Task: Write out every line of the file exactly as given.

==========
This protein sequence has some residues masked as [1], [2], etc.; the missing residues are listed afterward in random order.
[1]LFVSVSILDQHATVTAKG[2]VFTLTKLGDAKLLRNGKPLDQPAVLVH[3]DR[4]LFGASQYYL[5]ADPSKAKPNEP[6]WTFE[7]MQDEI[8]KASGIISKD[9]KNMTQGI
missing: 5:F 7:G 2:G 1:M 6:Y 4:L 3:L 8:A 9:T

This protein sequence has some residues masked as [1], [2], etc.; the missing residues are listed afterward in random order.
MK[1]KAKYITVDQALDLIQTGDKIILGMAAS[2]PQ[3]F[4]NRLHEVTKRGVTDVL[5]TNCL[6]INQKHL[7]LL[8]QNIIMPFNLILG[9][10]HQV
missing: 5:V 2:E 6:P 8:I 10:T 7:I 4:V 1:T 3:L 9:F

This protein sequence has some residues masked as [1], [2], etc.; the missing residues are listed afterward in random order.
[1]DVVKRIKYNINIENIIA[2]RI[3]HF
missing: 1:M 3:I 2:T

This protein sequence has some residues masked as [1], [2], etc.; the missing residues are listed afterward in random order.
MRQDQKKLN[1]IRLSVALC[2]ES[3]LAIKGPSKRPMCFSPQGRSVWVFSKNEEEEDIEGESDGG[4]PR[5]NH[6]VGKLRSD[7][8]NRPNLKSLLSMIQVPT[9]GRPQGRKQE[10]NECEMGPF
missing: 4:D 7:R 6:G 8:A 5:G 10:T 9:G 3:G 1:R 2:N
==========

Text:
This protein sequence has some residues masked as [1], [2], etc.; the missing residues are listed afterward in random order.
[1]LFVSVSILDQHATVTAKG[2]VFTLTKLGDAKLLRNGKPLDQPAVLVH[3]DR[4]LFGASQYYL[5]ADPSKAKPNEP[6]WTFE[7]MQDEI[8]KASGIISKD[9]KNMTQGI
missing: 5:F 7:G 2:G 1:M 6:Y 4:L 3:L 8:A 9:T

This protein sequence has some residues masked as [1], [2], etc.; the missing residues are listed afterward in random order.
MK[1]KAKYITVDQALDLIQTGDKIILGMAAS[2]PQ[3]F[4]NRLHEVTKRGVTDVL[5]TNCL[6]INQKHL[7]LL[8]QNIIMPFNLILG[9][10]HQV
missing: 5:V 2:E 6:P 8:I 10:T 7:I 4:V 1:T 3:L 9:F

This protein sequence has some residues masked as [1], [2], etc.; the missing residues are listed afterward in random order.
[1]DVVKRIKYNINIENIIA[2]RI[3]HF
missing: 1:M 3:I 2:T

This protein sequence has some residues masked as [1], [2], etc.; the missing residues are listed afterward in random order.
MRQDQKKLN[1]IRLSVALC[2]ES[3]LAIKGPSKRPMCFSPQGRSVWVFSKNEEEEDIEGESDGG[4]PR[5]NH[6]VGKLRSD[7][8]NRPNLKSLLSMIQVPT[9]GRPQGRKQE[10]NECEMGPF
missing: 4:D 7:R 6:G 8:A 5:G 10:T 9:G 3:G 1:R 2:N